- Include pieces of your life they would not otherwise know from reading your application. Talk about your culture, upbringing, neighborhood. They want unique people on their campuses.
- When in doubt ask me, or another adult to read the essay. We’ll give you feedback and make it stronger.
For inspiration I give you a quote I love by our 16th president (for those of you who don’t know #16 is Lincoln, go study some more US History).
“Always bear in mind that your resolution to succeed is more important than any one thing.”
Seniors it is imperative for you to meet with your counselor second semester if you are in danger of not graduating. The second semester is VERY busy for the entire counseling department (CSAP, ACT, registration etc.) so you must schedule a time to meet with them. If you need credit recovery get the paperwork now. Adult Ed (SAM) is closed for winter break, so you can do your work, but can’t check in with them until January 4.
Winter break is a great time to work on scholarships and getting paperwork together for financial aid. There are multiple scholarships available in the counseling office and on the SVVSD Counseling web site: counseling.stvrain.k12.co.us. Check out the financial aid and scholarships buttons on the sidebar of the counseling site – there you will find a ton of information and resources to help pay for college.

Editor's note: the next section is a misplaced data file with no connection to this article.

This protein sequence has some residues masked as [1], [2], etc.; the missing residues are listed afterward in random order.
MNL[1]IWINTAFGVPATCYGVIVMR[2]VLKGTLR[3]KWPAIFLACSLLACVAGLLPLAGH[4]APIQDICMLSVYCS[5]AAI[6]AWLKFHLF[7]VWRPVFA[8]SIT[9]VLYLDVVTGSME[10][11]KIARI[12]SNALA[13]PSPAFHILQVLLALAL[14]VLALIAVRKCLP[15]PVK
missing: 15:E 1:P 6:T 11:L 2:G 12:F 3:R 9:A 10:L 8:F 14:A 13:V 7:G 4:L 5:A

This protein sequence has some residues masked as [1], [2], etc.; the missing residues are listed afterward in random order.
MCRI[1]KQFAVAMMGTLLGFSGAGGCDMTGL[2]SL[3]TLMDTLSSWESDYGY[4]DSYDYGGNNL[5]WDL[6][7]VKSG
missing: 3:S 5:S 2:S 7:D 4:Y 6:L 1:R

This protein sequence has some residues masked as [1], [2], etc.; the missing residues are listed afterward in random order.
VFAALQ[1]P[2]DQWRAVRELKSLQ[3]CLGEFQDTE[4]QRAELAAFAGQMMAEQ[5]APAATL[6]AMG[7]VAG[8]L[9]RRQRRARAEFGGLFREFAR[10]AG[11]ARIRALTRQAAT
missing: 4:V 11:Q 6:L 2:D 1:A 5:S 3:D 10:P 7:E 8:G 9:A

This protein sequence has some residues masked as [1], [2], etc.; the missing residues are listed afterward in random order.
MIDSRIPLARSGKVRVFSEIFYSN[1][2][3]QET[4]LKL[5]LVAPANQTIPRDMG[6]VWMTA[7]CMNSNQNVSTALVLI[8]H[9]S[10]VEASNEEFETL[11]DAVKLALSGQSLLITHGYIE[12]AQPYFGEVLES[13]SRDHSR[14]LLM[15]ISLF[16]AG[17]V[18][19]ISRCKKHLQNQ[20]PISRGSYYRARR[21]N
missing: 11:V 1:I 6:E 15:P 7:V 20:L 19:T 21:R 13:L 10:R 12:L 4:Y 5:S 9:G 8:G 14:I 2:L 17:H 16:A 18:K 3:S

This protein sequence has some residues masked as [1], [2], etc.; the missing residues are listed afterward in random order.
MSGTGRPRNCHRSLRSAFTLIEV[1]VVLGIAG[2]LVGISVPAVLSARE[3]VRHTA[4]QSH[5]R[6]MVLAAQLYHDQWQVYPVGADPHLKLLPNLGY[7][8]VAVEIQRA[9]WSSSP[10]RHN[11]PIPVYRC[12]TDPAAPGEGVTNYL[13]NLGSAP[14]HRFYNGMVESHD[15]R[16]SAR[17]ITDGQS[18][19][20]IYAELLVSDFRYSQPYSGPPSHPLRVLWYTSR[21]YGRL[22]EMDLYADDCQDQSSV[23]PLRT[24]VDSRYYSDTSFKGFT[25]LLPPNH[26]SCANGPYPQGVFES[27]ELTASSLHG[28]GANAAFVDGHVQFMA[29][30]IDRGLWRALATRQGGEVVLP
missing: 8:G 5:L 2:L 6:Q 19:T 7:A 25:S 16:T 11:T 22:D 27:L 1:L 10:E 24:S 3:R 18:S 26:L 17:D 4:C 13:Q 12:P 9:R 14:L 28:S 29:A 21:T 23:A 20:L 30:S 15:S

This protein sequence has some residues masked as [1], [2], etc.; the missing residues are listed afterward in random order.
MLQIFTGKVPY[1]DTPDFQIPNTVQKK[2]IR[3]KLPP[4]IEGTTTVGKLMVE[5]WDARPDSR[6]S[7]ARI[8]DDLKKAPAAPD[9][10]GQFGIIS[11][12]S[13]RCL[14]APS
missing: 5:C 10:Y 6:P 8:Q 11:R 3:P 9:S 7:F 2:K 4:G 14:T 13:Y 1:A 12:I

ALL students need to apply for the Free Application for Federal Student Aid (FAFSA) regardless of which college they are going to attend. The FAFSA looks at parent income to see what the family’s Estimated Family Contribution (EFC) will be. Parents and students (if the student works) will need to get their taxes done ASAP before the end of February so students can get the most financial aid. If parents cannot process their taxes until later in the year, a student and his/her parents can use the previous year’s tax return (if the information has stayed largely the same) and then update FAFSA after the new taxes are done. Additionally students and parents should sign up for a PIN so they can electronically sign their FAFSA. Your PIN is what you will use throughout your time in college (including graduate school).